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Salmon, seeds and, sadly, more politics

Friday 07 February 2003

Our country columnist John Sheard is dragged away from important matters of country life -like fly fishing and gardening - by the incessant uproar caused by politicians banging the rural drum

THIS should have been one of my favourite weeks of the year. Although the weather was awful, spring is just around the corner and early February is a busy time for me.

The salmon fishing season opened and it was time to start planting the first seeds in my electrically heated propagators so that, come march or April, I will have adolescent plants to go out, first into the cold frame, then into the veg plot under cloches - that's the only way to get a decent growing season high up in the Pennines.

John Sheard - Founder member of the John Prescott Fan Club

That was the plan. Theoretically. For a start, I no longer fish for spring salmon - they are so scarce that we have a moratorium against taking them from my stretch of river in the hope that it will help build up breeding stocks.

On the garden front, things were also pretty bad: out of 48 broad bean plants over-wintered in the cold frame, just six survived. The post mortem revealed that the rest had just rotted away in the dampness even in the closed frame. Next winter, I must remember to open it up more often on frost-free days.

I was just contemplating starting long-overdue work to repair the doors of my potting shed when, alas, it started: a barrage of news from the politicians who, it seems to me, have decided that rural affairs are a major bone of contention to be picked up in the teeth and shaken half to death.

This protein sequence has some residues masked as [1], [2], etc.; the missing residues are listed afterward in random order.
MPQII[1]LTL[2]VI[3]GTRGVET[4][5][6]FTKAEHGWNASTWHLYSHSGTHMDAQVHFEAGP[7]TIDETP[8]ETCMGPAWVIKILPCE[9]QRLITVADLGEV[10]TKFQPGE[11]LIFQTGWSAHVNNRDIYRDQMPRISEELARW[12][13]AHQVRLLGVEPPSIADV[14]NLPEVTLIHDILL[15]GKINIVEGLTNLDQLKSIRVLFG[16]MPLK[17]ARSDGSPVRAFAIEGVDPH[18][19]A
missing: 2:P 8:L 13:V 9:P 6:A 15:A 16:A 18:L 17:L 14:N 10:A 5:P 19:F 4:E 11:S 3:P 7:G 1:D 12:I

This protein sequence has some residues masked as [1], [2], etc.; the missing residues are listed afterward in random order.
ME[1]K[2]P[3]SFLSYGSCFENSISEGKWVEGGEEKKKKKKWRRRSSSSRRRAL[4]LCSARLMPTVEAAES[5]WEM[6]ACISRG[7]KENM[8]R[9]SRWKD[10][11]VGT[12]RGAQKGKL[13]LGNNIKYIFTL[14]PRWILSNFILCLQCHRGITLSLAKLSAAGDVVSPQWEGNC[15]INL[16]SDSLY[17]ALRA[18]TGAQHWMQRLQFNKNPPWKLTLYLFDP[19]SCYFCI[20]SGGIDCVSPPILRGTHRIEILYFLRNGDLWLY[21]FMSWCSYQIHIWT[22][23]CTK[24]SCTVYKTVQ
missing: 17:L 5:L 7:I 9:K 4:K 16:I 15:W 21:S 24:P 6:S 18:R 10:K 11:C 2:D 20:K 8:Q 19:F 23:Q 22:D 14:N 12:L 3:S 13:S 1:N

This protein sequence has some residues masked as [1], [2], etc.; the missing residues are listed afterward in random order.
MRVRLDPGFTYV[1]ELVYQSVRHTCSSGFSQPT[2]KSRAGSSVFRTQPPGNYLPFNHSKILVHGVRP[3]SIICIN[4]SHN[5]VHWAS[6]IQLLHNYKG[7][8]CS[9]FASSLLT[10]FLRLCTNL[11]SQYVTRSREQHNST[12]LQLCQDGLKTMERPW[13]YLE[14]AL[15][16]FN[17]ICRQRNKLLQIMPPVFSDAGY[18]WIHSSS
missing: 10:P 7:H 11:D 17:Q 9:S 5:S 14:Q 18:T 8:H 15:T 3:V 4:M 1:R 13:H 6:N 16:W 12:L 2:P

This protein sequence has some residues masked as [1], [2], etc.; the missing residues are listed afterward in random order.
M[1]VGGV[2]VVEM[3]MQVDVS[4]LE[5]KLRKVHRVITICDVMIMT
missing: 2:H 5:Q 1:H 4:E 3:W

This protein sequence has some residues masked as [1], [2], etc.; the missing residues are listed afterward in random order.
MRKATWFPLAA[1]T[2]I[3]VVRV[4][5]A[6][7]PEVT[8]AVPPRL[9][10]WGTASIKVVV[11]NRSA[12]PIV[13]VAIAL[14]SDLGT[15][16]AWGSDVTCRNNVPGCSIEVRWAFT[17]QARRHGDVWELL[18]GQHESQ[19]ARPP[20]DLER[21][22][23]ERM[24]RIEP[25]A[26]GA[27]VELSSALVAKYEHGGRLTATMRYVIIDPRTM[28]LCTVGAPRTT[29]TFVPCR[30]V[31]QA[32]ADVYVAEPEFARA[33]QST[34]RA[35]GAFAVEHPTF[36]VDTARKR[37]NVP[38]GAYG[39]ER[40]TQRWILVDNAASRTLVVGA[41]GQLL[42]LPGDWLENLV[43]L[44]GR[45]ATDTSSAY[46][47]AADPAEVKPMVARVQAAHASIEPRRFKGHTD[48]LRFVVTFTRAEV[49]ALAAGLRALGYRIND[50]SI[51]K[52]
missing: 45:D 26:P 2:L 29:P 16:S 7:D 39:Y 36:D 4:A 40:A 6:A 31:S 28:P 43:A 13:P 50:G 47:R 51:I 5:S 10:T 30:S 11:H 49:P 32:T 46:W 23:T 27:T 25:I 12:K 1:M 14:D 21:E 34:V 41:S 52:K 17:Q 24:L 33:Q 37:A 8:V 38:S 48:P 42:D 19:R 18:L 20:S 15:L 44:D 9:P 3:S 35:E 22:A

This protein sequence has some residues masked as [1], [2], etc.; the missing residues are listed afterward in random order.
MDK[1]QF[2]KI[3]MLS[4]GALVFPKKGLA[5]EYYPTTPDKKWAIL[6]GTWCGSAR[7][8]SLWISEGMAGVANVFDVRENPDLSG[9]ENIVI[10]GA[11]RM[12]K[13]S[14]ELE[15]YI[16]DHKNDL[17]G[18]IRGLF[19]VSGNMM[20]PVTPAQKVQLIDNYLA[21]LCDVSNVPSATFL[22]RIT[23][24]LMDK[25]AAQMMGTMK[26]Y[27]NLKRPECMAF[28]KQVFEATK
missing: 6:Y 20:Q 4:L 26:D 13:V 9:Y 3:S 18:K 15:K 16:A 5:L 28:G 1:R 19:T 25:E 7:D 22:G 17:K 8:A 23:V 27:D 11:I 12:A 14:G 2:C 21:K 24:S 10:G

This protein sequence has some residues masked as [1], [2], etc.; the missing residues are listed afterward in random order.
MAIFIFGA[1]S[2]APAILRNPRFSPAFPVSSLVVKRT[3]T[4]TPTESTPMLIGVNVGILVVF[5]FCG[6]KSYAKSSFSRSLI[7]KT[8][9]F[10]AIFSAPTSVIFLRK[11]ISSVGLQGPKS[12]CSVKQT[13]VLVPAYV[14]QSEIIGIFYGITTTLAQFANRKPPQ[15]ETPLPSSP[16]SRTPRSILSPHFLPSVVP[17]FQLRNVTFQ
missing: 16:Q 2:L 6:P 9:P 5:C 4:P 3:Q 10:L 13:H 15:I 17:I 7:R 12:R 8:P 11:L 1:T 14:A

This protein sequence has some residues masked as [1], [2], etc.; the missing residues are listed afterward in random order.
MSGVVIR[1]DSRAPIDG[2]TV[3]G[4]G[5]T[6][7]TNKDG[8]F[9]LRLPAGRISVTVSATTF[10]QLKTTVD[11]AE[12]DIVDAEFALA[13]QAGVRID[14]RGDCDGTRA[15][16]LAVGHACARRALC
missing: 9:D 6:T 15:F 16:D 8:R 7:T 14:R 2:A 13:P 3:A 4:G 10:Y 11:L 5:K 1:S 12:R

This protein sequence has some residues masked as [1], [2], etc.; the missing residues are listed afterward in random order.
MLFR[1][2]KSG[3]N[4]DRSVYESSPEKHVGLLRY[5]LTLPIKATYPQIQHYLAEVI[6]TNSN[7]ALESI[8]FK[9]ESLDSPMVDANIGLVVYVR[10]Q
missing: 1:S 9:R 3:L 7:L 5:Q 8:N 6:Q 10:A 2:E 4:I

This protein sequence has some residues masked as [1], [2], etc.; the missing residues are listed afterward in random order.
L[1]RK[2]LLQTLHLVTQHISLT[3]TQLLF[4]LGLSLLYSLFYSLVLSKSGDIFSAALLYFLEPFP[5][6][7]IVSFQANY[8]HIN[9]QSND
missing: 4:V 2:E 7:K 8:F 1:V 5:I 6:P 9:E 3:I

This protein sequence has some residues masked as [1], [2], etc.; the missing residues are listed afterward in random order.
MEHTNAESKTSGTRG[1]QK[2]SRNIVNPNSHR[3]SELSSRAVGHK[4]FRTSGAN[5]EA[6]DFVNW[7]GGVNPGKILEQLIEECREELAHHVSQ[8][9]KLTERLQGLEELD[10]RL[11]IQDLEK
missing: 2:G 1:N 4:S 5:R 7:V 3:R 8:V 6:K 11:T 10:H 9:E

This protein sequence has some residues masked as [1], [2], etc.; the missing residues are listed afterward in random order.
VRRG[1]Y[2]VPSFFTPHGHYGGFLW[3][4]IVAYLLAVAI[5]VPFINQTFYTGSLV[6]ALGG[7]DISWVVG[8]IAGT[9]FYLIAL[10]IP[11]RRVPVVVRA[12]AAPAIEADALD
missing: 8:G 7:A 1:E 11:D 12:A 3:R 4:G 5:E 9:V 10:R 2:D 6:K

First came a "sounding" questionnaire from Craven District Council asking how I viewed the possibility of a referendum on the possibility of created a regional parliament.

This sent me into a rage because, should we ever get one, it would be an absolute disaster for the countryside. Craven council, and perhaps North Yorkshire County Council too, would disappear and we would be totally dominated by votes from the towns and big cities of South and West Yorkshire.

Then, the following day, the CPRE was raging against plans to concrete over much of South East England and bulldoze a lot of the North. They did not seem over concerned that, in North Yorkshire and York, almost 43,000 new houses are planned, most of them on Greenfield sites. That seems quite a lot to me, I thought, my mind turning back to the replacement broad beans I was about to plant.

Then I realised that behind both these plans lay the shambling figure of Mr John Prescott, Deputy Prime Minister and MP for a Hull constituency where the local council has just gone bust despite pocketing millions from selling of its private telephone exchange.

Now the last person or thing I wanted to write about this week was John Prescott. For years, I have regarded him as little more than a joke. But here is a man nearing the end of his political shelf life and he wants to do something to leave his mark on history.

That could mean saddling us with a local Parliament likely to be as efficient at Hull City Council - and losing tens of thousands more acres of North Yorkshire for commuter housing when, in the urban wastelands of Leeds, Bradford and Hull, there of hundreds of brown-field sites crying out for restoration and re-development.

I would much rather write about the rest of my planting - it's time to put in garlic, herbs like tarragon, mint and parsley, and early cabbage - but unless people are aware of the plans of Two Jags Prescott and his likes, both in London and Brussels, they will do nothing until it is too late.

As the man said, "The price of freedom is constant vigilance." I'll be doing my bit to oppose both the above plans. I hope others will join me.

In the meantime, what am I going to do about the rabbit which has taken up residence under the cloches protecting my perpetual spinach, thus gaining both bed and breakfast at my expense?

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